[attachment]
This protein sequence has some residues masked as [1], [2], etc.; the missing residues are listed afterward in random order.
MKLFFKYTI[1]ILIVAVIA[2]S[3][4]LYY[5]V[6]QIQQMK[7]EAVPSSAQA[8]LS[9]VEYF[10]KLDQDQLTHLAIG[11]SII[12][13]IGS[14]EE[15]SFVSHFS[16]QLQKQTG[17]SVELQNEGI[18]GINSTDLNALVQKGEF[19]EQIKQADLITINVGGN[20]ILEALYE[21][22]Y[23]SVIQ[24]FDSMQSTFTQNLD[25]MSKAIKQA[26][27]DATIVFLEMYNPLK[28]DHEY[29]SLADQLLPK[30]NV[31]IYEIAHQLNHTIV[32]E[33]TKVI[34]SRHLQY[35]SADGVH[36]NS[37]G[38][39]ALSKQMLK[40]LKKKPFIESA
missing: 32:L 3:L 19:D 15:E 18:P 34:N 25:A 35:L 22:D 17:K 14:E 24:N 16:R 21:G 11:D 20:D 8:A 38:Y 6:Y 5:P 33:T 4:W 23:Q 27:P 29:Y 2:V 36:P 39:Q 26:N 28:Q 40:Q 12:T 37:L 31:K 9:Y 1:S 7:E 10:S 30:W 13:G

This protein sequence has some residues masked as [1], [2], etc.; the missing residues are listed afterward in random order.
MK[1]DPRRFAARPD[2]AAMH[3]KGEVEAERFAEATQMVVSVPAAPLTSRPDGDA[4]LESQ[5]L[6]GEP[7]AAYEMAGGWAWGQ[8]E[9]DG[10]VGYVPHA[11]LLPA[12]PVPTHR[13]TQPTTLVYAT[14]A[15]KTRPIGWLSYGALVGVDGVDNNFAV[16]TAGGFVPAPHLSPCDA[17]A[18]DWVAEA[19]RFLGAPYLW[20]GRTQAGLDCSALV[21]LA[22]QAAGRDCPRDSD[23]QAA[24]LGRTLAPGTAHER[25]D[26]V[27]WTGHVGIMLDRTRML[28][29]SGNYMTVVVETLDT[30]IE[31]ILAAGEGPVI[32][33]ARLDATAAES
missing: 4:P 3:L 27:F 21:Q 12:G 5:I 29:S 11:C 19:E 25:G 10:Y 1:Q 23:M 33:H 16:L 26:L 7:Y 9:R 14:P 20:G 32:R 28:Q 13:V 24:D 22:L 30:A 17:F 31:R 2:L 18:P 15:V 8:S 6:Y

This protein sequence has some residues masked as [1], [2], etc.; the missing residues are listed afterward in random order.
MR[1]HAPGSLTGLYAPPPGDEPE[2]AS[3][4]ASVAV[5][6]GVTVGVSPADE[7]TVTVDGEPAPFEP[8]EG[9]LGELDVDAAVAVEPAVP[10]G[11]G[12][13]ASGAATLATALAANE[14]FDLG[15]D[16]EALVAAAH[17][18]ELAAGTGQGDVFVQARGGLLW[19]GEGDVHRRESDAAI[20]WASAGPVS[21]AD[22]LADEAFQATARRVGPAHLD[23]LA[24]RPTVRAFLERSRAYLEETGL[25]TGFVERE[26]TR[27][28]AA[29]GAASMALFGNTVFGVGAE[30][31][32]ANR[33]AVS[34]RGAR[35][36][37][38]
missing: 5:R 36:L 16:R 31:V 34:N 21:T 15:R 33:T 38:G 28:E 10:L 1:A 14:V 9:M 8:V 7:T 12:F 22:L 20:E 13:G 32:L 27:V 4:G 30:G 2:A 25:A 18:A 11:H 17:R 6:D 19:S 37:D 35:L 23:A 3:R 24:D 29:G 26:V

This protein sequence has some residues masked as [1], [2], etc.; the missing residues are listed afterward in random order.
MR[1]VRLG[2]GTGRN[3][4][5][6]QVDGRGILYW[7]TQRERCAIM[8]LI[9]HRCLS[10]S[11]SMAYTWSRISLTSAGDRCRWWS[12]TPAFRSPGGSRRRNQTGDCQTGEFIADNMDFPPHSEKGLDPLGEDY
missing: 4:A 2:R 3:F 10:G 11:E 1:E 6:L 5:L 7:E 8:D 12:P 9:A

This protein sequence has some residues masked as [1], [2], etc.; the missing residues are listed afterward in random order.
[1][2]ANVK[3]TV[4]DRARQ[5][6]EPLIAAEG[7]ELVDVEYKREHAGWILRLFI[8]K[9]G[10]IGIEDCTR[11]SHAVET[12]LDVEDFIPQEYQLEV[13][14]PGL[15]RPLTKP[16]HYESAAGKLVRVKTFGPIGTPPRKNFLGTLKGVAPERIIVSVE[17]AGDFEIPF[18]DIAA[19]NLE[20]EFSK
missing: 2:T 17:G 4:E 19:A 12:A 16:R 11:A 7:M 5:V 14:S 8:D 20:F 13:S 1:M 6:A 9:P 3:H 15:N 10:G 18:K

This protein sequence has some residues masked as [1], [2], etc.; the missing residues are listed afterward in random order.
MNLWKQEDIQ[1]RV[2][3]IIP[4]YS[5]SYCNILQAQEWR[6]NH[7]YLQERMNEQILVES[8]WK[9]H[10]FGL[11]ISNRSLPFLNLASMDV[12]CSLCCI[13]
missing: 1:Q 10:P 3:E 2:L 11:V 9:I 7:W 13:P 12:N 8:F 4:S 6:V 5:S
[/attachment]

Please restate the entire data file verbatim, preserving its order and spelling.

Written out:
This protein sequence has some residues masked as [1], [2], etc.; the missing residues are listed afterward in random order.
MKLFFKYTI[1]ILIVAVIA[2]S[3][4]LYY[5]V[6]QIQQMK[7]EAVPSSAQA[8]LS[9]VEYF[10]KLDQDQLTHLAIG[11]SII[12][13]IGS[14]EE[15]SFVSHFS[16]QLQKQTG[17]SVELQNEGI[18]GINSTDLNALVQKGEF[19]EQIKQADLITINVGGN[20]ILEALYE[21][22]Y[23]SVIQ[24]FDSMQSTFTQNLD[25]MSKAIKQA[26][27]DATIVFLEMYNPLK[28]DHEY[29]SLADQLLPK[30]NV[31]IYEIAHQLNHTIV[32]E[33]TKVI[34]SRHLQY[35]SADGVH[36]NS[37]G[38][39]ALSKQMLK[40]LKKKPFIESA
missing: 32:L 3:L 19:D 15:E 18:P 34:N 25:A 35:L 22:D 17:K 14:E 24:N 16:R 21:G 11:D 20:D 8:A 38:Y 6:Y 5:P 33:T 4:W 23:Q 27:P 29:Y 2:V 36:P 39:Q 26:N 28:Q 40:Q 12:T 37:L 31:K 9:Y 1:S 7:E 10:S 30:W 13:G

This protein sequence has some residues masked as [1], [2], etc.; the missing residues are listed afterward in random order.
MK[1]DPRRFAARPD[2]AAMH[3]KGEVEAERFAEATQMVVSVPAAPLTSRPDGDA[4]LESQ[5]L[6]GEP[7]AAYEMAGGWAWGQ[8]E[9]DG[10]VGYVPHA[11]LLPA[12]PVPTHR[13]TQPTTLVYAT[14]A[15]KTRPIGWLSYGALVGVDGVDNNFAV[16]TAGGFVPAPHLSPCDA[17]A[18]DWVAEA[19]RFLGAPYLW[20]GRTQAGLDCSALV[21]LA[22]QAAGRDCPRDSD[23]QAA[24]LGRTLAPGTAHER[25]D[26]V[27]WTGHVGIMLDRTRML[28][29]SGNYMTVVVETLDT[30]IE[31]ILAAGEGPVI[32][33]ARLDATAAES
missing: 4:P 3:L 27:F 21:Q 12:G 5:I 29:S 11:C 19:E 25:G 10:Y 1:Q 23:M 33:H 16:L 26:L 7:Y 9:R 14:P 20:G 32:R 28:Q 13:V 24:D 22:L 30:A 17:F 31:R 2:L 18:P 15:V 8:S 6:Y

This protein sequence has some residues masked as [1], [2], etc.; the missing residues are listed afterward in random order.
MR[1]HAPGSLTGLYAPPPGDEPE[2]AS[3][4]ASVAV[5][6]GVTVGVSPADE[7]TVTVDGEPAPFEP[8]EG[9]LGELDVDAAVAVEPAVP[10]G[11]G[12][13]ASGAATLATALAANE[14]FDLG[15]D[16]EALVAAAH[17][18]ELAAGTGQGDVFVQARGGLLW[19]GEGDVHRRESDAAI[20]WASAGPVS[21]AD[22]LADEAFQATARRVGPAHLD[23]LA[24]RPTVRAFLERSRAYLEETGL[25]TGFVERE[26]TR[27][28]AA[29]GAASMALFGNTVFGVGAE[30][31][32]ANR[33]AVS[34]RGAR[35][36][37][38]
missing: 5:R 36:L 16:R 31:V 34:N 21:T 15:R 33:T 38:G 28:E 10:L 1:A 14:V 9:M 8:V 7:T 12:F 22:L 20:E 13:G 32:L 27:V 4:G 30:G 2:A 25:A 18:A 11:H 17:R 6:D 19:S 37:D 35:L 23:A 3:R 24:D 29:G 26:V

This protein sequence has some residues masked as [1], [2], etc.; the missing residues are listed afterward in random order.
MR[1]VRLG[2]GTGRN[3][4][5][6]QVDGRGILYW[7]TQRERCAIM[8]LI[9]HRCLS[10]S[11]SMAYTWSRISLTSAGDRCRWWS[12]TPAFRSPGGSRRRNQTGDCQTGEFIADNMDFPPHSEKGLDPLGEDY
missing: 4:A 2:R 3:F 10:G 11:E 1:E 6:L 5:L 7:E 8:D 12:P 9:A

This protein sequence has some residues masked as [1], [2], etc.; the missing residues are listed afterward in random order.
[1][2]ANVK[3]TV[4]DRARQ[5][6]EPLIAAEG[7]ELVDVEYKREHAGWILRLFI[8]K[9]G[10]IGIEDCTR[11]SHAVET[12]LDVEDFIPQEYQLEV[13][14]PGL[15]RPLTKP[16]HYESAAGKLVRVKTFGPIGTPPRKNFLGTLKGVAPERIIVSVE[17]AGDFEIPF[18]DIAA[19]NLE[20]EFSK
missing: 2:T 17:G 4:E 19:A 12:A 16:R 11:A 7:M 5:V 14:S 8:D 20:F 13:S 1:M 6:A 9:P 3:H 15:N 10:G 18:K

This protein sequence has some residues masked as [1], [2], etc.; the missing residues are listed afterward in random order.
MNLWKQEDIQ[1]RV[2][3]IIP[4]YS[5]SYCNILQAQEWR[6]NH[7]YLQERMNEQILVES[8]WK[9]H[10]FGL[11]ISNRSLPFLNLASMDV[12]CSLCCI[13]
missing: 1:Q 10:P 3:E 2:L 11:V 9:I 7:W 13:P 12:N 8:F 4:S 6:V 5:S